It is expected that President-elect Barack Obama will organize administration’s efforts toward the environment and energy in a different fashion than previous Presidents.
The President-elect is expected to announce his energy and environment team late Monday (December 15, 2008) in an afternoon at a news conference in Chicago. This will be just the latest in the steady roll-out of his Cabinet, which is now nearly complete.
Obama is expected to name Carol Browner, former head of the Environmental Protection Agency, as the head of a new policy council to coordinate climate, environment and energy issues; a so-called “climate czar.”
Browner was formerly the administrator of the EPA from January 31, 2001–June 27, 2003, under former President Bill Clinton. She was the longest-serving administrator in the history of the agency, staying through both terms of the Clinton presidency. She successfully fought off Congressional Republicans who wanted to gut the “Clean Water Act.” She was successful, however, in working in a bipartisan manner to amend clean water statutes and the Food Quality Protection Act.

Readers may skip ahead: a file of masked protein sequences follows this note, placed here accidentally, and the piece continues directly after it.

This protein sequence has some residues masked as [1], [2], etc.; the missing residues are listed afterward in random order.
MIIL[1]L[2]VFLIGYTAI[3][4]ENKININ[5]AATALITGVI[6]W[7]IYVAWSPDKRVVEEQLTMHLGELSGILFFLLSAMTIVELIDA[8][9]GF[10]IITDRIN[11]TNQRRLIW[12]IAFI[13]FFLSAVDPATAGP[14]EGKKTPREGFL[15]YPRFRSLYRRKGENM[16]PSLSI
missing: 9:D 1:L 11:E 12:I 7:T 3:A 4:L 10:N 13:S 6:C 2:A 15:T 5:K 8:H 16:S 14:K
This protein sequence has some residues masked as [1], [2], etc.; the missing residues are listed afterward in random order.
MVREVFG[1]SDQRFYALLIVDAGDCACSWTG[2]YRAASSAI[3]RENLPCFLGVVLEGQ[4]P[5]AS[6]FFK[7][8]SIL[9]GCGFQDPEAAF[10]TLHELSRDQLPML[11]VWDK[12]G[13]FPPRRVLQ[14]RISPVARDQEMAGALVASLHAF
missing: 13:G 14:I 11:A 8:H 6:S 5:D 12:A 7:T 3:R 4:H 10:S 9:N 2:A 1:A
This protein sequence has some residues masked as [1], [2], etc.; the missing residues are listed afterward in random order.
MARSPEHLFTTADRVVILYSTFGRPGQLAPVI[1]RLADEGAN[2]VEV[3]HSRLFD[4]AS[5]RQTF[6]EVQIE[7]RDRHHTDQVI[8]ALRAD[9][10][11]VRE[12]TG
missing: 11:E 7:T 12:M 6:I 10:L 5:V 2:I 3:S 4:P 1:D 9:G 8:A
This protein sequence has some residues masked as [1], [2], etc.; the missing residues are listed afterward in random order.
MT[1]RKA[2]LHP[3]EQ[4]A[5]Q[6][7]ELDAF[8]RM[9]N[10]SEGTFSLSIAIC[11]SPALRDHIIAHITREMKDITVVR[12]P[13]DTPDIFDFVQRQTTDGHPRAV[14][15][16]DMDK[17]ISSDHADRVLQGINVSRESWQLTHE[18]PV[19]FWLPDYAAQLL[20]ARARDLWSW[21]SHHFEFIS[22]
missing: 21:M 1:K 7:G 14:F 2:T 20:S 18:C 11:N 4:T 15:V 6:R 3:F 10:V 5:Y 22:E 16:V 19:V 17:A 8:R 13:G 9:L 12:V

As EPA Administrator, Browner started the Agency's successful Brownfields program, which, during her tenure, helped facilitate cleanups of contaminated facilities, especially in urban areas, and which leveraged more than $1 billion in public and private funds for cleanups. Browner is currently the chair of the Audubon Society; her term expires in 2008.
It’s widely believed that the return of a democratic president will signal future moves forward to a more green future in the years ahead for both homes and businesses. Carol Browner may be part of those efforts. Which may mean a Greenified 2009.